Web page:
My Guides to the Pentax Digital Camera Flash Lighting System : Download here from the PentaxForums Homepage Article .... link
Pentax K7 with BG-4 Grip / Samyang 14mm f2.8 ED AS IF UMC / DA18-55mm f3.5-5.6 AL WR / SMC A28mm f2.8 / D FA 28-105mm / SMC F35-70 f3.5-4.5 / SMC A50mm f1.7 / Tamron AF70-300mm f4-5.6 Di LD macro / SMC M75-150mm f4.0 / Tamron Adaptall (CT-135) 135mm f2.8 / Asahi Takumar-A 2X tele-converter / Pentax AF-540FGZ (I & II) Flashes / Cactus RF60/X Flashes & V6/V6II Transceiver

GBR

Link Posted 01/08/2016 - 14:23
Well thanks everyone for your contributions of which there is plenty of good advice.
I've ordered the suggested book, I'm going to take up the offer of some one to one and I am going to switch the camera to jpeg. Most importantly as suggested, I am going to get out there and start practising with the camera.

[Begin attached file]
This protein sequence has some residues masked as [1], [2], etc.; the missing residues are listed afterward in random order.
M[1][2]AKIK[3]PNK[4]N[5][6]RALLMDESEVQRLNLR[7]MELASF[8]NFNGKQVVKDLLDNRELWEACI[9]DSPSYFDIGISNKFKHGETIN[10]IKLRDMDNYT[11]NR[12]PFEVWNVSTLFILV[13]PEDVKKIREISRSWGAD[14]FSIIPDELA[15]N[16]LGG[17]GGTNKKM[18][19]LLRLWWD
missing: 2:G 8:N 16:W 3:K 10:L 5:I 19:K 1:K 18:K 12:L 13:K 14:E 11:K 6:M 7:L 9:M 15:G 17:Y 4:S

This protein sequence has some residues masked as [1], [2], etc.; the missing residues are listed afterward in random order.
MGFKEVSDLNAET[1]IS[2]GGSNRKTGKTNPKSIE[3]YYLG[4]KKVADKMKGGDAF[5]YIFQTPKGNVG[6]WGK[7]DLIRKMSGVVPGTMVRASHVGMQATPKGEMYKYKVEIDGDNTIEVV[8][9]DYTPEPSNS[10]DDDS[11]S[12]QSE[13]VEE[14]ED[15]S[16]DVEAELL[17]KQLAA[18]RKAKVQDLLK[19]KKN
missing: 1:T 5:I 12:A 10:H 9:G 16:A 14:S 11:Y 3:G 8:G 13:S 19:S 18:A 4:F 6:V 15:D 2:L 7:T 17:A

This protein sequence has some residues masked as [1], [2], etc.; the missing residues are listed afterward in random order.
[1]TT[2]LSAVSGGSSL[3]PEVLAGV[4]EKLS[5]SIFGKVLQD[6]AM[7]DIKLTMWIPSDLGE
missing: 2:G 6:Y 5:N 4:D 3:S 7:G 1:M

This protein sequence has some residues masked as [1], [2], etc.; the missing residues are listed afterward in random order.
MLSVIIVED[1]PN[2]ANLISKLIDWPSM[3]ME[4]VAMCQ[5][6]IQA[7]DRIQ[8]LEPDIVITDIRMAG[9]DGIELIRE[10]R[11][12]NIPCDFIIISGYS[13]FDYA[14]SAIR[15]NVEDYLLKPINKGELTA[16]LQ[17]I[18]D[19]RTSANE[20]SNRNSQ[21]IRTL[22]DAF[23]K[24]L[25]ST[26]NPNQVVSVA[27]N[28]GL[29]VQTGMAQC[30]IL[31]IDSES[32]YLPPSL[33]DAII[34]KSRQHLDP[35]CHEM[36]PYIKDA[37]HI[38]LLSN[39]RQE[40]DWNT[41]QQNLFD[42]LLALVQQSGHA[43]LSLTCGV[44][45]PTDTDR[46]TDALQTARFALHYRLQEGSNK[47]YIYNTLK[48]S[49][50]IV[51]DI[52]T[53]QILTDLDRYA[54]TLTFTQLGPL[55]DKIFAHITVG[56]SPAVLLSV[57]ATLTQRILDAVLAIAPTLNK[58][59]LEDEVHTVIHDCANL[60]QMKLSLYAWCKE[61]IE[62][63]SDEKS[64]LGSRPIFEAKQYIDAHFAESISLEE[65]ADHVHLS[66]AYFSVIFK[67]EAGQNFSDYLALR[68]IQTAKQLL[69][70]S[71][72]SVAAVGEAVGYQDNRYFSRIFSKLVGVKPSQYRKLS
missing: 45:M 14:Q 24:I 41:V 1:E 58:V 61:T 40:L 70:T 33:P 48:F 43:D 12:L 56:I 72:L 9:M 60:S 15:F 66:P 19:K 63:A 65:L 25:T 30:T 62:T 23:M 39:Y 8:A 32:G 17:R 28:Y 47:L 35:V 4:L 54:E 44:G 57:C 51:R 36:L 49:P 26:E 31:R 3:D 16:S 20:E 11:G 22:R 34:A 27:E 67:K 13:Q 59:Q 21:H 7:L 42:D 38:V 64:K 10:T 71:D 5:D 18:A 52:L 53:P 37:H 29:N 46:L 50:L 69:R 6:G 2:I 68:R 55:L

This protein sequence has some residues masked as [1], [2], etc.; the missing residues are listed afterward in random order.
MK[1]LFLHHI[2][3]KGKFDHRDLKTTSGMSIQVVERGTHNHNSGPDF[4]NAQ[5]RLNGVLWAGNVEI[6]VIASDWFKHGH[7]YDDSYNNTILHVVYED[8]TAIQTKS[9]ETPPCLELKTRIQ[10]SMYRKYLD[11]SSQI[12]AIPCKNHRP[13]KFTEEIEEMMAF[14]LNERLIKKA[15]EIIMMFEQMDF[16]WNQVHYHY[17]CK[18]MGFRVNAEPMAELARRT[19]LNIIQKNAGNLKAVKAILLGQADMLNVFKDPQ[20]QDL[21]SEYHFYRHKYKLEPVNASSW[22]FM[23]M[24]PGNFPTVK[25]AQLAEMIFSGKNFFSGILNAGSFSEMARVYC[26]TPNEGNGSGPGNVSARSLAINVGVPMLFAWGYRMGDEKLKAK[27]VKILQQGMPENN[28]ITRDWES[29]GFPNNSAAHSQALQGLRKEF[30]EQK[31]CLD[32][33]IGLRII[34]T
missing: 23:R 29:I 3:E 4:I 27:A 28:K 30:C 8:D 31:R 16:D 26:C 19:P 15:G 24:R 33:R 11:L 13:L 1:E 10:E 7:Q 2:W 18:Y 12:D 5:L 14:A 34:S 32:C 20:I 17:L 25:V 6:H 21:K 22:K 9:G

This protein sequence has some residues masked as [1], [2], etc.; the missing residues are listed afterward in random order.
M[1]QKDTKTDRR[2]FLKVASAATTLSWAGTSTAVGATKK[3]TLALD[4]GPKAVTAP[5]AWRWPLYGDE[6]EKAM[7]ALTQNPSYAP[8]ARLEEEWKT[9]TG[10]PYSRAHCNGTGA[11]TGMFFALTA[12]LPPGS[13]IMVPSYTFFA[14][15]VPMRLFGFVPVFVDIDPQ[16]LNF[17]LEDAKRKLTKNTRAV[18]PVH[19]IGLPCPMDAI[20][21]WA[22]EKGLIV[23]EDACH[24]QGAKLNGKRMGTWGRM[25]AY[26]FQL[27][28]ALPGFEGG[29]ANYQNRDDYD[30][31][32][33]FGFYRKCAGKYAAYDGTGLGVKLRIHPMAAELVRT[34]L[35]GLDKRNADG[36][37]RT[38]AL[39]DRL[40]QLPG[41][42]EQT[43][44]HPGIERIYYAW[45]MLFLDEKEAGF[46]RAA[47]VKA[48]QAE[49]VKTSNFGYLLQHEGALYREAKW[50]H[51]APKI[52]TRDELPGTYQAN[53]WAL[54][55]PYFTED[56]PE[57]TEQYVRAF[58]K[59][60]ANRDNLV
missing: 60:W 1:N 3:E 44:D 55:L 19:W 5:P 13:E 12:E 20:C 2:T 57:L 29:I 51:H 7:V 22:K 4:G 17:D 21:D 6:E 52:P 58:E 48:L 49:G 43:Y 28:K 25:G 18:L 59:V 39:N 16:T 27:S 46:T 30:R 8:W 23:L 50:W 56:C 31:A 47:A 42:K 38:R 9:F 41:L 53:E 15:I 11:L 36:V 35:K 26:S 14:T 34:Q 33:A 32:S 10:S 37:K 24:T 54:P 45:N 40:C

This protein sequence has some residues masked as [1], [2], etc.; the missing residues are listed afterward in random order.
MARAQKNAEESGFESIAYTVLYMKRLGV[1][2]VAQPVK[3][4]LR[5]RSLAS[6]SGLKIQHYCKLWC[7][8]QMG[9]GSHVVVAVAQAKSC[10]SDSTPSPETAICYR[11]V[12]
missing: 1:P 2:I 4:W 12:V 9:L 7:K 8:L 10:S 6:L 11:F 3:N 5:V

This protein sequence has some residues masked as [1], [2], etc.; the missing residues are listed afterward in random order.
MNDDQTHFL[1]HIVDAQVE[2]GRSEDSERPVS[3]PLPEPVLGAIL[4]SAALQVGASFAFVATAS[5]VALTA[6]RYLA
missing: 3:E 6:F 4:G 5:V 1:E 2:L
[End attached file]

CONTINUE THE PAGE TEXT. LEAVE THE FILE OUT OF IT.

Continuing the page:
Thanks again everyone for all the fantastic advice.

SteveLedger

Link Posted 01/08/2016 - 19:52
I'd also recommend YouTube video tutorials.
Mike Browne for example is a likable down-to-earth guy and can help you get to grips with the fundamentals of DSLR photography. He doesn't use Pentax cameras, but brand doesn't matter when learning the basics that apply to photography and all DSLR cameras.
https://www.youtube.com/user/photoexposed/videos?flow=grid&view=0&sort=da